griphus: "I've never read a Millar comic that didn't feel like what a twelve year old boy thinks is "mature content". Does such a thing exist?

Red Son, which I've had to start recommending with a caveat to not read other Millar stuff.
"

Which was what got me started on Millar in the first place.

Be careful recommending gateway comics.
posted by Samizdata at 4:31 PM on August 21, 2013


I loved me some Deadline.
posted by larrybob at 4:37 PM on August 21, 2013 [1 favorite]


The only thing of his that I've read of Millar's was Red Son with seemed like an interesting premise that he didn't really do much interesting with.
octothorpe

Agreed. Red Son was an interesting idea with a poor execution. I feel like the idea is interesting enough that people overlook the blandness. I'd be interested to see if people who say they like it a lot still like it as much if they go back and retread it later, when the novelty should have worn off.
posted by Sangermaine at 5:11 PM on August 21, 2013


Again with the Millar-Moore rape comparisons. Look, the basic difference between the two is that Moore will actually show the effects on the victim, depicting it as, you know, an actual crime, whereas Millar is lacking in basic empathy and just uses it to shock and/or offer an excuse for revenge.

So I've never read anything of Millar's because I am not a 12 year old boy and the only thing I read of Moore's is the League of Extraordinary Gentleman, so I can't speak definitively on either of them. But I can definitely say that the LOEG did not need an attempted gang rape on Mina Murray just so Allan Quartermain can show how bad ass he is by saving her.
posted by nooneyouknow at 5:16 PM on August 21, 2013 [4 favorites]


I can imagine the look on the face of someone who saw Kick-Ass* and then read the book for the first time. It's...interesting.

*A movie I like!
posted by kittens for breakfast at 5:32 PM on August 21, 2013


I watched the movie, loved it, then read the book and, um yeah.

I liked CONDITION RED, I guess?

But yeah, somehow the movie has a humanity to it that's utterly lacking in the comic.
posted by Artw at 5:35 PM on August 21, 2013


I'd be interested to see if people who say they like it a lot still like it as much if they go back and retread it later, when the novelty should have worn off.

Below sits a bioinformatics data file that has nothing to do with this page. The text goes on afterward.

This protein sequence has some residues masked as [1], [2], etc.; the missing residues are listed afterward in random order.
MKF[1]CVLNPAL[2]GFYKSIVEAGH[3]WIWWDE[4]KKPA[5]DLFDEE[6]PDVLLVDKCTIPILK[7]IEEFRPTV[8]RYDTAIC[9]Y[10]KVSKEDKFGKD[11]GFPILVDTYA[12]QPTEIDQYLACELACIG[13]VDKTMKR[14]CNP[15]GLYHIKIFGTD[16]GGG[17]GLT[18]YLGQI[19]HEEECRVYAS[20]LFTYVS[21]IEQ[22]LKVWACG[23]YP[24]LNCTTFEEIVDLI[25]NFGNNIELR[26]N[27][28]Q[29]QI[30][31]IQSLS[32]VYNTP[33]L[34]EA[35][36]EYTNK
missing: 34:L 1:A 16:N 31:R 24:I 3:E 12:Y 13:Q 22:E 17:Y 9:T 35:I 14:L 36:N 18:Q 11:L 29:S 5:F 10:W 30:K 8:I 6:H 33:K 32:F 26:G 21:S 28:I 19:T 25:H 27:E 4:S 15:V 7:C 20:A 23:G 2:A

I've stopped going back to certain things I like for exactly that reason. Crisis on Infinite Earths I'll read over and over and over again. Preacher, I'm content with my memories of enjoying it overwhelming my memories of how incredibly problematic the whole thing is.
posted by griphus at 5:37 PM on August 21, 2013


In the cold light of day Hitman is actually the Garth Ennis masterpiece from that era.
posted by Artw at 5:39 PM on August 21, 2013 [3 favorites]


I enjoyed Red Son - Constructivist Batman! Obsessive POW Hal Jordan! Apparently it's largely all Millars own ideas, bar the Rick on the last page which came from Morrison and which, TBH, I never thought was all that good, so he deserves some credit for the rest that I thought was Morrisons.
posted by Artw at 5:57 PM on August 21, 2013


If you asked me right now what the plot of Red Son was I would totally blank. I think Superman becomes a totalitarian dictator but then stops? Or something? But the imagery and new take on the origin stories and character motivations stuck with me.

Plus it was nice to see a humanized Soviet Union in a superhero comic.
posted by griphus at 6:05 PM on August 21, 2013


It's pretty much that, but he overcomes various obstacles - Batman, Stalin, Lex Luthot - in an episodic manner. It's probably the best of his Me-and-Gwant period.
posted by Artw at 6:48 PM on August 21, 2013


You want me to really hate a villain? Don't show him raping someone. Show him being an asshole to a server and not tipping. Mr. Pink deserved to die.

So speaking of how Garth Ennis is so much better at everything than Millar:

In his second limited-series run on the Punisher, Ennis figured out how to make the reader really, truly hate the Russian: while on a bus full of ruthless mercenary bad guys, the Russian loudly gives away the entire ending to The Sixth Sense.

I kinda suspected that was the "twist" just from the commercials for the movie (never did see it), but wow. I had to put the book down in admiration, 'cause after that, the Russian really, really had to die.
posted by scaryblackdeath at 8:12 PM on August 21, 2013 [2 favorites]


In the cold light of day Hitman is actually the Garth Ennis masterpiece from that era.